See also: IRC log
Norm gives regrets, Henry to chair.
Henry completed ACTION-2008-08-14-01, the XProc charter is extended until 31 Dec 2008.
There are only a few left, and few are coming in. Yay!
Norm: p:choose currently requires p:xpath-context followed by p:variable*
Henry: Right, I think we should
allow them in any order. I could, for example, want to bind a
variable that I then want to refer to in the
... It'll be clearer if the variable can come first.
Mohamed: How about just swapping p:variable* and p:xpath-context?
Henry: That's sufficient for my use case, but I actually think that the order in the spec is the one that folks are usually going to want to do.
Norm: I don't see any compelling reason not to do what Henry suggests.
(SCRIBE MISSED MOHAMED's COMMENT)
Vojtech: It's already the case that p:for-each and p:viewport require the context to come first.
Mohamed: Variable can be very useful, but they make the spec very, very unclear.
Norm: We could relax this restriction in the future, since it wouldn't make any pipelines invalid.
Henry: The thing that I didn't
realize before is that p:xpath-context unlike p:input doesn't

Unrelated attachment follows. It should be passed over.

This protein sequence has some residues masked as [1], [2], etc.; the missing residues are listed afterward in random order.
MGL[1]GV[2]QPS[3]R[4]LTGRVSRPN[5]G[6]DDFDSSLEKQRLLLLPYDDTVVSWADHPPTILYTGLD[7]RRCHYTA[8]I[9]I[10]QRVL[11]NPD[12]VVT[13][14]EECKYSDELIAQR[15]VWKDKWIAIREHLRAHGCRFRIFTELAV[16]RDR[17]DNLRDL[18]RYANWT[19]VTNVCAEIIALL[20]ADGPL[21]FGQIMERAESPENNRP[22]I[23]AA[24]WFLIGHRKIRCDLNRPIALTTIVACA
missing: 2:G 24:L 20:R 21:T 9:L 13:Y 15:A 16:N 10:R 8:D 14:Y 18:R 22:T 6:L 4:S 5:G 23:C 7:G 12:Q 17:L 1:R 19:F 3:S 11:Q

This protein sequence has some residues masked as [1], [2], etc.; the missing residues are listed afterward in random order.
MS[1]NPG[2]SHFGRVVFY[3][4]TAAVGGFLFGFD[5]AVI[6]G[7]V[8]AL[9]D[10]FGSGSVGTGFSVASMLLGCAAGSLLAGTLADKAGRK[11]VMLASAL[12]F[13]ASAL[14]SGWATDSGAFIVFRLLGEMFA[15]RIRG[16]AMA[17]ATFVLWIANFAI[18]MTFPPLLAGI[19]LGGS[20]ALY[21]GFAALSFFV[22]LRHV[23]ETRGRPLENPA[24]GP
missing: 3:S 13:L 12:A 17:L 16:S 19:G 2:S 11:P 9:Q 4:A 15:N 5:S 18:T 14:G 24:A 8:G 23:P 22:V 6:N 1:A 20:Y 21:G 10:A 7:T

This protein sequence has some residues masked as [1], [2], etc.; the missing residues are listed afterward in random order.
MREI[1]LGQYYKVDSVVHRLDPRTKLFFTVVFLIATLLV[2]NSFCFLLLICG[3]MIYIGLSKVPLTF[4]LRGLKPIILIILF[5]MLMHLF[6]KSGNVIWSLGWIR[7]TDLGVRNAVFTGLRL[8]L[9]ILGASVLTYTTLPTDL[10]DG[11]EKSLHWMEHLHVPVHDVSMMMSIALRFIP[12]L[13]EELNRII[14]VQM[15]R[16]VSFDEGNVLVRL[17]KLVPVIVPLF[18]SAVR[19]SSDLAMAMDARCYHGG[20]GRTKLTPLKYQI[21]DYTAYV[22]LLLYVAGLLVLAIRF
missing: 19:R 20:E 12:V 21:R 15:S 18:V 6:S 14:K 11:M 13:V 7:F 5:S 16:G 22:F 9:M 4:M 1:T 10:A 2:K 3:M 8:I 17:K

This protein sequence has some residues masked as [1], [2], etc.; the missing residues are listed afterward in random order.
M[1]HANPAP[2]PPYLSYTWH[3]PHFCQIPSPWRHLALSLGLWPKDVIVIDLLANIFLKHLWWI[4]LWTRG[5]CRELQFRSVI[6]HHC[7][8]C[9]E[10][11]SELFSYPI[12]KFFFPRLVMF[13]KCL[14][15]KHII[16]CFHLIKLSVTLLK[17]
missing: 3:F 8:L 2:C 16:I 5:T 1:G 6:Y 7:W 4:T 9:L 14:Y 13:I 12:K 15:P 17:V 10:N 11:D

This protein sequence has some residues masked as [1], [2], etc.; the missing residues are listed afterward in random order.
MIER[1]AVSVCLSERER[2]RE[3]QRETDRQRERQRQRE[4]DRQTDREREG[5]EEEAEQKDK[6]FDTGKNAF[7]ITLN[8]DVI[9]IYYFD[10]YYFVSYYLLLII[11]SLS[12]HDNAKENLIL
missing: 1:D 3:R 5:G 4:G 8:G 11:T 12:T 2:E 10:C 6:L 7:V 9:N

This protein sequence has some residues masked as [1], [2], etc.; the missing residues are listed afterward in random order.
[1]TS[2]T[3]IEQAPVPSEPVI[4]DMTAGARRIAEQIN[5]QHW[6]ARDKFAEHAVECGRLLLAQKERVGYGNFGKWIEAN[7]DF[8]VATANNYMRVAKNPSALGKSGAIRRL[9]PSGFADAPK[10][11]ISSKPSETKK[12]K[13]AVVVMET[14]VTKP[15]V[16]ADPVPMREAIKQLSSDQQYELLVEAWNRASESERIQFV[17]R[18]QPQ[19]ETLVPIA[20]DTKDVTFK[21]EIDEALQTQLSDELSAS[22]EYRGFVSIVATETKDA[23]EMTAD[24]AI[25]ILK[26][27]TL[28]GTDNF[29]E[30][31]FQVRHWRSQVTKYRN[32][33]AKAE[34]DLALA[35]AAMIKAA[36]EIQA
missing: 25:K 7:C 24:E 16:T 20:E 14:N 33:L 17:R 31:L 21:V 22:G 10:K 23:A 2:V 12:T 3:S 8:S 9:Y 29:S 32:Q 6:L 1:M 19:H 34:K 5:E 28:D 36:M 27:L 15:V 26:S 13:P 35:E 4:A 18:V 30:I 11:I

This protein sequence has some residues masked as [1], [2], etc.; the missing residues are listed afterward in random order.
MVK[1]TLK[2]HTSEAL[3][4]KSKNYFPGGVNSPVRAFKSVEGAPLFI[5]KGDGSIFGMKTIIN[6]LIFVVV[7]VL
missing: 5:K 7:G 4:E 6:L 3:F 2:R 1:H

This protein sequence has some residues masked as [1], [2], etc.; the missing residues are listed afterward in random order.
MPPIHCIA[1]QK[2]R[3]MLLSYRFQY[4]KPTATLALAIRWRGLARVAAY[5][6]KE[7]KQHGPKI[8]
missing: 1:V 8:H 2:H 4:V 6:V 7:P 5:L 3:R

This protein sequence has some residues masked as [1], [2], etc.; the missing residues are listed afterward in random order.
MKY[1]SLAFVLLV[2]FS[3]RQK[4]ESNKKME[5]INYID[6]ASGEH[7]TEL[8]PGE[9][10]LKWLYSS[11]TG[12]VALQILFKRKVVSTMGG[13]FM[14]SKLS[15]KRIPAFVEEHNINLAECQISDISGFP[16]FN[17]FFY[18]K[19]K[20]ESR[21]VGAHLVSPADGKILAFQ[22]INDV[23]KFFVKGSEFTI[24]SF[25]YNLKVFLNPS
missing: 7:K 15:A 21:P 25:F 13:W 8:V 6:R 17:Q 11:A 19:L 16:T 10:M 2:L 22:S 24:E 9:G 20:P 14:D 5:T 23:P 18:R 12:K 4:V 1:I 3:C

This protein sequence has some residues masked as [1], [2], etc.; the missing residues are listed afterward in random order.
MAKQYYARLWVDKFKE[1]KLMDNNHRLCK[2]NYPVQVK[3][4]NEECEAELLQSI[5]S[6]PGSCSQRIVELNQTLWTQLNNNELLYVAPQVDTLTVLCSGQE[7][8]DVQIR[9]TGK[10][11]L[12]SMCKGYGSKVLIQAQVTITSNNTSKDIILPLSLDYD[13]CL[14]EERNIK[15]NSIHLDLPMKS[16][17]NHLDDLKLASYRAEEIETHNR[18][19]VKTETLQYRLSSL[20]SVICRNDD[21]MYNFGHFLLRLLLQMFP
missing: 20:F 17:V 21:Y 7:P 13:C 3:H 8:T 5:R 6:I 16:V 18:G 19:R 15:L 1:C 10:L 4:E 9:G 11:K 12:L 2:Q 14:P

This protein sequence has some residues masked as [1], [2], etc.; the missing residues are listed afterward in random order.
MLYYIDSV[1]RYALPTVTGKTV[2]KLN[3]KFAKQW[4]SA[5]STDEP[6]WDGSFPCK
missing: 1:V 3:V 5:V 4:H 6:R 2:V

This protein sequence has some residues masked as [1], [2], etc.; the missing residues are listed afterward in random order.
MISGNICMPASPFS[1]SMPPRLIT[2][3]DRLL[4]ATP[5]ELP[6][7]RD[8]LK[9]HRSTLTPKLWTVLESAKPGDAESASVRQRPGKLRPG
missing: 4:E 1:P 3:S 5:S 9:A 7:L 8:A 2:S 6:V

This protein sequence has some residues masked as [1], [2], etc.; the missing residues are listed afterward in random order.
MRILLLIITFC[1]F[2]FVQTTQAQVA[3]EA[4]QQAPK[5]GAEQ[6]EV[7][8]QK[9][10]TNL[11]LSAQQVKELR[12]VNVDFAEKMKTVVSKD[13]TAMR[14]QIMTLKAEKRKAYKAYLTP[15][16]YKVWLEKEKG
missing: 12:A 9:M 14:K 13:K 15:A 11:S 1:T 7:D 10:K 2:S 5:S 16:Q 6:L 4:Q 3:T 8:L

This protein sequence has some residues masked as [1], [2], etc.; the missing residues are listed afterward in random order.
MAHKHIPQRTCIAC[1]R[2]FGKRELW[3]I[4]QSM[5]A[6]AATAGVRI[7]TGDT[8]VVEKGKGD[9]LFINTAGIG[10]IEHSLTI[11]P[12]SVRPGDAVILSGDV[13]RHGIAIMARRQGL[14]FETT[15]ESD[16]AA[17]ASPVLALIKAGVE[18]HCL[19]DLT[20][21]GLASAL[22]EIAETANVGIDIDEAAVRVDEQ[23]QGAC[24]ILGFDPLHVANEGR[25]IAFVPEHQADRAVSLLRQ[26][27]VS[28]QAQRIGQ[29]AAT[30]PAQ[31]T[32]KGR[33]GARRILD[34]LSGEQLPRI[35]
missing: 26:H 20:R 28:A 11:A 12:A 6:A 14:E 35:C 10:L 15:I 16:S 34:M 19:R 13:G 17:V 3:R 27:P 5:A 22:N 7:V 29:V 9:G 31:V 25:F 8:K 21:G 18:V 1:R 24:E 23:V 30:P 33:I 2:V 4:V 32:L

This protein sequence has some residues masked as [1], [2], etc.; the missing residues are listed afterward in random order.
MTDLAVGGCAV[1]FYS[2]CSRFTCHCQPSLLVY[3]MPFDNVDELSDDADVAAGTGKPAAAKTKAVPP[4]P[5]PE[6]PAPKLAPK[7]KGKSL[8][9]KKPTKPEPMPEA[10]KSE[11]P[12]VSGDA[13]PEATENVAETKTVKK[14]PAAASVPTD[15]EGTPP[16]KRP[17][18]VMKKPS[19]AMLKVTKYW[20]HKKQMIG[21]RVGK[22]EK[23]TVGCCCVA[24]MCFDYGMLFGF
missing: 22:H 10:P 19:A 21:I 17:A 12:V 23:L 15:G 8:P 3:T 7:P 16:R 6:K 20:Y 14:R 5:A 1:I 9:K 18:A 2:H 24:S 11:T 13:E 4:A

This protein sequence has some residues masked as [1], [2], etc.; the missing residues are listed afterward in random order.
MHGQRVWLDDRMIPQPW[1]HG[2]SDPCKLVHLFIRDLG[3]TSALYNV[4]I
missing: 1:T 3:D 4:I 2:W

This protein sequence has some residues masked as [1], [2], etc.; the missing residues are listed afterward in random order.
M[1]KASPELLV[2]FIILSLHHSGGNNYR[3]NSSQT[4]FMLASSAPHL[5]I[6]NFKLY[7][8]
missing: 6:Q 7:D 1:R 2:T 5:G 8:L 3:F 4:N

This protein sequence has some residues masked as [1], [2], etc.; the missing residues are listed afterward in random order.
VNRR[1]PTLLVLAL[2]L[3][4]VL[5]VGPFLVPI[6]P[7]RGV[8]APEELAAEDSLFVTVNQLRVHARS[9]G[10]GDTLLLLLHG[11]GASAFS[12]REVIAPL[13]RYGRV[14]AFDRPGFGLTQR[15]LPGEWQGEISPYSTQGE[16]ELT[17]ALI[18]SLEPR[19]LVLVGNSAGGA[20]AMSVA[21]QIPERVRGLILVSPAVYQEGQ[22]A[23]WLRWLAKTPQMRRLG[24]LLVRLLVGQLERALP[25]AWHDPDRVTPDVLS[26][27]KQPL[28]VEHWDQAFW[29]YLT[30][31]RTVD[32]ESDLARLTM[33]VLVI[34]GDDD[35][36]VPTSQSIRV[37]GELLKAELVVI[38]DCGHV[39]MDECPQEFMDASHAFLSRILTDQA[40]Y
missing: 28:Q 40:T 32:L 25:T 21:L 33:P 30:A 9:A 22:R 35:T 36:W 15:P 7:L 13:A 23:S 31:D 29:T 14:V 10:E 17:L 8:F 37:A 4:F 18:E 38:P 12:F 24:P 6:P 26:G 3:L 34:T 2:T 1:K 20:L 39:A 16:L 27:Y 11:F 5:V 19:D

have a select attribute.
... I guess I withdraw my suggestion.
Proposal: The suggestion is withdrawn, close with no action
Norm: This is encryption and
decryption, I don't think we've made any progress here.
... I've agreed to talk to the XML Security WG on Tuesday, 16 September.
<scribe> ACTION: Norm to ask the Security WG to invite the rest of the WG (anyone who's interested) [recorded in http://www.w3.org/2008/09/04-xproc-minutes.html#action01]
Norm: Let's hold off on trying to deal with encrypt and decrypt until at least after that meeting
Norm attempts to summarize the p:pipeinfo vs. allowing non-step namespaced elements everywhere.
Norm: Anyone want to reopen this discussion.
Michael: Allowing foreign
namespaces anywhere is fine if the basic rule is that it's
there in the document and what you can do with that document is
what you can do with it.
... if I put stuff in a foreign namespace somewhere in a pipeline, can anyone access it?
Norm: You can always do introspection on the pipeline docuement, but I think most extra stuff is either for implementation-defined purposes or for other applications, not for the pipeline itself.
Proposal: Reject the request, leave the status quo.
Henry: Yes, I tripped over this too when revising the DTD. It's not a substantive change, it's just an editorial correction and I think we should do it.
Norm: Yes, I think so to.
Proposal: Ask the editor to make the editorial improvements necessary
Henry: The short answer is, we
considered and rejected this. I think the better answer is, you
can just leave out the whole input from your identity
... The wG has decided that when you write p:pipe, you have to say everything. Anything else is just too confusing.
Norm: Allowing different defaults just seems too confusing.
Henry: Missing attributes on pipe having one convention and missing input having another is just too likely to cause confusion.